Why Does It Matter?
Look around your house, the grocery, and well…everywhere. You can’t go far without finding plastic. Plastics have completely changed the way products are packaged, marketed and disposed of in the US.
It is light, non-breakable, and cheaper than other types of packaging. But, plastic now makes up about 12% of the overall municipal solid waste stream. Although recycling programs exist for almost all types of plastic now, we have an overall recycling rate of only about 8% , according to EPA. And, because of the proliferation of plastic containers, wrappers and bags, plastic has unfortunately become a huge environmental pollutant.
A stark example of the pollution plastics are creating is the Pacific Plastic Vortex—a massive patch of marine debris floating in the ocean. You can learn more by watching this video: Pacific Plastic Vortex.
What Should You Do?
Reduce Your Plastic Footprint! If you don’t buy items in plastic, you have no plastic to dispose of.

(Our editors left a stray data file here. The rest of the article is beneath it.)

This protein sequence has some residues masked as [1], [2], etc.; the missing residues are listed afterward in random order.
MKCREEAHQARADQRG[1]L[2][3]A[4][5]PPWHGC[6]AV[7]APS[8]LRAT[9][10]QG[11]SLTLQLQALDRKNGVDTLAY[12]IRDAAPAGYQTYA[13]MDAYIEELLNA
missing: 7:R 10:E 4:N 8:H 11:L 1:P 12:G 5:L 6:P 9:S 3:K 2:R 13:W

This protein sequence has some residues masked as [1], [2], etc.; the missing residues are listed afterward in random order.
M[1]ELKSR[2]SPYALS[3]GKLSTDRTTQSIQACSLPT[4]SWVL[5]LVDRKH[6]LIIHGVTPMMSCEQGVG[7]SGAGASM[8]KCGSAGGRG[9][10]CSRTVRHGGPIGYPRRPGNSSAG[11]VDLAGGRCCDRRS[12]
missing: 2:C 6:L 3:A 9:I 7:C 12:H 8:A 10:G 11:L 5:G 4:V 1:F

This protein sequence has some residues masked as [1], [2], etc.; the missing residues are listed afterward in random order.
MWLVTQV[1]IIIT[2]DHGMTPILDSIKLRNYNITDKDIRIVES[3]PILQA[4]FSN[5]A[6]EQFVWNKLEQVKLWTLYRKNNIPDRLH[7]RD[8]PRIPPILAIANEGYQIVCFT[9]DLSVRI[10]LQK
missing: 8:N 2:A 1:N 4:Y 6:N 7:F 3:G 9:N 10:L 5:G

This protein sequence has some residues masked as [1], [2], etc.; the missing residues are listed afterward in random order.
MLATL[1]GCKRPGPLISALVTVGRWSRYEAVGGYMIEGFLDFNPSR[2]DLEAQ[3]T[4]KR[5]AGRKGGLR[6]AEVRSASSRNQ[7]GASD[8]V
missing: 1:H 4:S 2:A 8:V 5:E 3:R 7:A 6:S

Look for items with no packaging when possible. Produce and bulk items can be placed in a reusable mesh bag that you bring from home.
Buy a reusable beverage container. If you like to stay hydrated, B.Y.O.B. (Bring Your Own Bottle).
Choose glass over plastic. Glass containers are recycled to make more glass containers while plastic containers are “downcycled” to make other things like carpet and clothing. Glass can be recycled forever without loosing its strength, purity or quality, plastic cannot.
Recycle! Do your homework and find out which types of plastics your recycling hauler (if you subscribe to a curbside recycling program) or your recycling drop-off location will accept. Most programs now accept plastics #1-#7 with the exception of plastic bags and Styrofoam
What does plastic #1-#7 mean? The plastics industry uses a numbered coding system to differentiate types of plastic resins. If you look at a plastic container, you will find a number inside the recycling symbol (usually on the bottom of the container). That is the plastic resin code, although it does not necessarily mean that the item can be recycled in the specific recycling program you use.
Availability of an “end market” will determine whether a particular type of plastic is desirable to recyclers. This is why you need to be sure to check with your local recycler for the accepted types of plastic.
Next time we’ll focus our attention on the issue of plastic shopping bags. They are convenient, cheap and everywhere—even places where they shouldn’t be!